Early-stage primary breast cancers are treated surgically. The selection of lumpectomy, modified radical mastectomy, or another approach is balanced against the individual's desire for breast conservation, the need for tumor-free margins in resected tissue, and the individual's age, hormone receptor status, and other factors. Adjuvant radiotherapy decreases local recurrences, particularly for those who select lumpectomy. Adjuvant hormonal therapy and/or chemotherapy are added, depending on the presence and number of involved nodes, hormone receptor status, and other factors. Treatment of metastatic disease includes surgery to remove the lesion and combination chemotherapy.
Fibroadenomas are common benign tumors of the breast that can present as a palpable mass or a mammographic abnormality. These benign tumors are frequently surgically excised to rule out a malignancy.
Early-stage lung tumors are typically treated surgically. Individuals with early-stage lung cancer who are not surgical candidates may be candidates for radiotherapy with curative intent. Cryoablation is being investigated in individuals who are medically inoperable, with small primary lung cancers or lung metastases. Individuals with a more advanced local disease or metastatic disease may undergo chemotherapy with radiation following resection. Treatment is rarely curative; rather, it seeks to retard tumor growth or palliate symptoms.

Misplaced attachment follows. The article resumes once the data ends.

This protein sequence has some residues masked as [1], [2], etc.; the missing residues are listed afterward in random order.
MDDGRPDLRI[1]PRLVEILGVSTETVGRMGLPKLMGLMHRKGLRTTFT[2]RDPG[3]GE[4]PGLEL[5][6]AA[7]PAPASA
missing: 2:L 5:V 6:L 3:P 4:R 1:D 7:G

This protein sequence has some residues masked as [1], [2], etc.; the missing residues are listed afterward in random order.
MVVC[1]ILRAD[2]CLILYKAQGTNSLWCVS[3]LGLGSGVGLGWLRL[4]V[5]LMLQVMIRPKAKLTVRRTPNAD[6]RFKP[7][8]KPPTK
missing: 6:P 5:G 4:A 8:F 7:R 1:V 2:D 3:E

Pancreatic cancer is a relatively rare solid tumor that occurs almost exclusively in adults, and it is largely considered incurable. Surgical resection of tumors contained entirely within the pancreas is currently the only potentially curative treatment. However, the nature of the cancer is such that few tumors are found at such an early and potentially curable stage. Individuals with a more advanced local disease or metastatic disease may undergo chemotherapy with radiation following resection. Treatment focuses on slowing tumor growth and palliation of symptoms.
Renal Cell Carcinoma
Localized renal cell carcinoma is treated with radical nephrectomy or nephron-sparing surgery. Prognosis drops precipitously if the tumor extends outside the kidney capsule because chemotherapy is relatively ineffective against metastatic renal cell carcinoma.
Cryosurgical treatment of various tumors including malignant and benign breast disease, lung cancer, pancreatic cancer, and renal cell carcinoma has been reported in the literature.
Several cryoablation devices have been cleared for marketing by the U.S. Food and Drug Administration (FDA) through the 510(k) process for use in open, minimally invasive, or endoscopic surgical procedures in the areas of general surgery, urology, gynecology, oncology, neurology, dermatology, proctology, thoracic surgery, and ear, nose, and throat. Examples include:
- Cryocare(R) Surgical System (Endocare);
- CryoGen Cryosurgical System (Cryosurgical);
- CryoHit(R) (Galil Medical) for the treatment of breast fibroadenoma;
- IceSense3, ProSense, and MultiSense Systems (IceCure Medical);
- SeedNet System (Galil Medical); and
- Visica(R) System (Sanarus Medical).
FDA product code: GEH.